Spreading The News


Media technologies still in their infancy are gaining fast on traditional newspapers. The future for print looks bleak - unless the industry can transform itself.


Newton N. Minow says he has seen every side of the media elephant.

He's been a board director of Tribune Co., which owns this newspaper. He chaired the Rand Corp. as it helped develop the Internet - and says, "we didn't understand what it was all about at the time."

He was a director of CBS-TV and chaired the Public Broadcasting System. Most famously, he was head of the Federal Communications Commission when he told a gathering of broadcasters in 1961 that television was a "vast wasteland."

The producer of Gilligan's Island was so incensed, he named the shipwrecked boat in his TV comedy after Minow. But Minow's assessment, at a time when Americans were transfixed by the new, glowing cube in their living rooms, was prescient. So when he frets about the future of newspapers as we know them, it's worth taking notice.

"Where it all ends up nobody knows, but print, in my opinion, is not going to recover. I think we know that," Minow said recently, speaking from his law office in Washington. "When the Senate was holding hearings about Judge Roberts, it seems to me the most important questions they should have been asking were about the role of technology in the next 25 years."

Minow's judgment might seem odd when profits are considered. As the Columbia Journalism Review noted in an editorial agonizing over the future of newspapers last week, the weighted average of profit margins for the newspaper divisions of major media companies as measured by Morton Research Inc. climbed to nearly 20 percent last year - more than double the average profit margin of the Fortune 500.

But that's only one piece of the story. Newspaper readership has been in decline for years, and the pace of decline is accelerating, according to the Audit Bureau of Circulation. Advertising revenues are stagnant, and newspaper profits and stock prices are being propped up by cost cutting and stock buybacks.

Angst about the future of newspapers has swirled for a long time, but concerns gained strength this fall after a succession of job cuts at several large, respected publications, including The New York Times, The Boston Globe, The Philadelphia Inquirer and U.S. News & World Report.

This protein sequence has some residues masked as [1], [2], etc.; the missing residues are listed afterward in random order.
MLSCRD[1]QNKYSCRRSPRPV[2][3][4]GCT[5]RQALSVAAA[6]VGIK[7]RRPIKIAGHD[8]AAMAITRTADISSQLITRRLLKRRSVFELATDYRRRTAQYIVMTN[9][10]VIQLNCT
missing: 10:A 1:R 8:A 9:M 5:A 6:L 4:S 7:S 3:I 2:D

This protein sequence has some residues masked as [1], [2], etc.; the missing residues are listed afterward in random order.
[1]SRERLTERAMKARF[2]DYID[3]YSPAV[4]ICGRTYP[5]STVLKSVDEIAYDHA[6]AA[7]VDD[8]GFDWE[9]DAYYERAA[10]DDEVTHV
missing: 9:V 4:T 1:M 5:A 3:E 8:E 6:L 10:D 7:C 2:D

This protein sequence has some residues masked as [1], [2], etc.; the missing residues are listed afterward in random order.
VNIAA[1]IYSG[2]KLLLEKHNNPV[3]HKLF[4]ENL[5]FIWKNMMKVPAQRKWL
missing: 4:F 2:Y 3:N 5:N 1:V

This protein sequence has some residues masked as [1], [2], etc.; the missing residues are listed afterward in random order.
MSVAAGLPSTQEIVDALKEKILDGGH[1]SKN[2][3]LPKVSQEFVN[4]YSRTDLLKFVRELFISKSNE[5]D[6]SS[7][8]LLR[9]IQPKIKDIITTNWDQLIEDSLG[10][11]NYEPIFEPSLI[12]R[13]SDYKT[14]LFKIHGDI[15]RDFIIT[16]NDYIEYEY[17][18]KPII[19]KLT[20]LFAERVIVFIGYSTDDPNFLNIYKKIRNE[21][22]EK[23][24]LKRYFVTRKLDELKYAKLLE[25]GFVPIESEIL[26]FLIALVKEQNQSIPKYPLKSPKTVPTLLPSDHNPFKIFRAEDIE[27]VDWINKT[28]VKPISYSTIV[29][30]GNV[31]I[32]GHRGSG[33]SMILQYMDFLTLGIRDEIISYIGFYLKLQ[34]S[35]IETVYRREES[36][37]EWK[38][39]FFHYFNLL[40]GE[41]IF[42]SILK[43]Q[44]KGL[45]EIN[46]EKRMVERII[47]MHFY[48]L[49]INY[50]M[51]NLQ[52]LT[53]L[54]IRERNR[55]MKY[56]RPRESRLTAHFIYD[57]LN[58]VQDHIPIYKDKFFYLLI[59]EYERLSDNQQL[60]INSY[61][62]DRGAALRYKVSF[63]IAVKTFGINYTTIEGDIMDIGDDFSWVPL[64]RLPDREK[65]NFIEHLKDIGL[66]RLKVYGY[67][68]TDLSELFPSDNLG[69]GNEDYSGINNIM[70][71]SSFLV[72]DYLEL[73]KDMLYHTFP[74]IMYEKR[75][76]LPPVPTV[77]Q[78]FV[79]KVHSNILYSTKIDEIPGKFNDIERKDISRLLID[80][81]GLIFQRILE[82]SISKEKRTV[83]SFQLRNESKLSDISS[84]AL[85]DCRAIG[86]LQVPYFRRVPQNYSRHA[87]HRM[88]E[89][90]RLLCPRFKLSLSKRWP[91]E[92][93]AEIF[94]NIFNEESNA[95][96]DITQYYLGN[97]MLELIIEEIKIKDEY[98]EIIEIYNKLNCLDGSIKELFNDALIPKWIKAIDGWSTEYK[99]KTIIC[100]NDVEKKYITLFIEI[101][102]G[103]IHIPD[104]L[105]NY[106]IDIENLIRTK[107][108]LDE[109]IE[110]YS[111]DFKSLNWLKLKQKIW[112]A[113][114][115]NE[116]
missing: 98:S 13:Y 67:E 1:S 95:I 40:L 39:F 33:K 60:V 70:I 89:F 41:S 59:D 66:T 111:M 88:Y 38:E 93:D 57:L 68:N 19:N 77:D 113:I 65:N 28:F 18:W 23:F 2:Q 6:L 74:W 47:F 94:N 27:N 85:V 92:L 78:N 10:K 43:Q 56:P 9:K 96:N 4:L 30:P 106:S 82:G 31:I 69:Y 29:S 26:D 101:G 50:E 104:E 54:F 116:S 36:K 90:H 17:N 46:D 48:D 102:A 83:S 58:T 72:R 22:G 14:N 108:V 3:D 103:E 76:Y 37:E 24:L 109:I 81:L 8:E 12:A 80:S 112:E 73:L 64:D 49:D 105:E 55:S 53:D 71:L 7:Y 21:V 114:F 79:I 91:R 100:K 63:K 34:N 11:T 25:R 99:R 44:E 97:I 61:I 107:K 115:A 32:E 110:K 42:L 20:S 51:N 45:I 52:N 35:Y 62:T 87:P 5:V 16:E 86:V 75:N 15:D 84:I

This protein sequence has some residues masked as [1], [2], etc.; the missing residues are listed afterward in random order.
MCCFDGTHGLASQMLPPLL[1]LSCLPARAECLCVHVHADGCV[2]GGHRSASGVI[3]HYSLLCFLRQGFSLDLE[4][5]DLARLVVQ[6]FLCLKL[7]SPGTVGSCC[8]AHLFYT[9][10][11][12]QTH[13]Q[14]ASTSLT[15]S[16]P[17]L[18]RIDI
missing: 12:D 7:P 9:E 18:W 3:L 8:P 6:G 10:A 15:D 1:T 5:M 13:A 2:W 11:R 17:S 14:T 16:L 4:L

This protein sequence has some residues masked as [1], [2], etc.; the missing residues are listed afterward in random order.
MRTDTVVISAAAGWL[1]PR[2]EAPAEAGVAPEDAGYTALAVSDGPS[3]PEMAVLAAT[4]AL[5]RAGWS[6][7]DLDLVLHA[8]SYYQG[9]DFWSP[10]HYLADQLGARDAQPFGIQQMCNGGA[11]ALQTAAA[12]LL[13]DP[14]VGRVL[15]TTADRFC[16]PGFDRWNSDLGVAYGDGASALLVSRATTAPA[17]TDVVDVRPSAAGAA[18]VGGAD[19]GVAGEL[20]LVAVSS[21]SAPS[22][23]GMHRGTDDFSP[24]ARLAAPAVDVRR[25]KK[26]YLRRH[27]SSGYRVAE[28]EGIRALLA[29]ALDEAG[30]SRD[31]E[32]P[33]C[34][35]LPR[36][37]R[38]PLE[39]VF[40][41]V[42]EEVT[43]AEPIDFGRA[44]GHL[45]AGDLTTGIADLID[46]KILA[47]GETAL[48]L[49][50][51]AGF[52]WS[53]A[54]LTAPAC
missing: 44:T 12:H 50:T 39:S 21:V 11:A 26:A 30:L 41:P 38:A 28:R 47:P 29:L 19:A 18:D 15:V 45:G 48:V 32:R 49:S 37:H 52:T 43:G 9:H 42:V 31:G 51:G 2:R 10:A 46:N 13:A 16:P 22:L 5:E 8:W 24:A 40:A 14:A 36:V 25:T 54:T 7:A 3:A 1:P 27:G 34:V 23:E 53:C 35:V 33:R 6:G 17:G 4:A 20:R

Last week, three large institutional investors that, together, hold more than 36 percent of the stock of Knight-Ridder, one of the nation's largest newspaper chains, expressed dissatisfaction with the price of that company's stock. They suggested that a sale might be necessary for Knight Ridder shareholders to realize a fair return on their investments.

The three - Private Capital Management, Southeastern Asset Management and Harris Associates LP - sent letters to the Knight Ridder board of directors urging talks.

The "board takes its fiduciary duties seriously and will respond in due course," said Knight Ridder spokesman Polk Laffoon.

Industry analysts said the Knight Ridder investors are triggering a showdown that could test the value of local media, where newspapers still dominate.

While investors fret, the traditional media's self-image is increasingly shaped through blogs and Web sites - pieces of the new media that they worry about. Dire signs appear so doubtless, gallows humor has set in: The Society for News Design included 3-D glasses in its recent journal about ideas for survival.

Radio and television, print's old challengers, are facing their own struggles and are trying to reinvent themselves in satellite and high-definition form.

Traditional broadcast television viewership is down, and so are advertising revenues, as the age of the typical viewer moves up and out of the desirable young-adult demographic zone.

Broadcast radio ratings and profits also have been sharply lower in recent quarters as growing numbers of listeners turn to satellite radio and catch their entertainment and news on iPods and cell phones.

Cable television, satellite radio, DVD movies, video games and the Internet are all diverting younger viewers away from their favorite sitcoms.

Most threatening for traditional media companies long-term is an array of huge and well-financed companies in telecommunications and technology with radically different approaches to news and information.

The Wall Street Journal suggested last week that new media companies with local designs - including Yahoo, Google or eBay - might be interested in Knight Ridder. Yahoo "has moved increasingly into original content and would like to develop its local reach," said the paper. "Meanwhile, Google Inc. has expressed interest in entering the classified-ad market, where newspapers have deep relationships and continue to play a dominant role."

Yahoo recently hired a war correspondent to describe his visits to the world's military "hot spots" on its Web site and promoted it like a Vin Diesel action movie.

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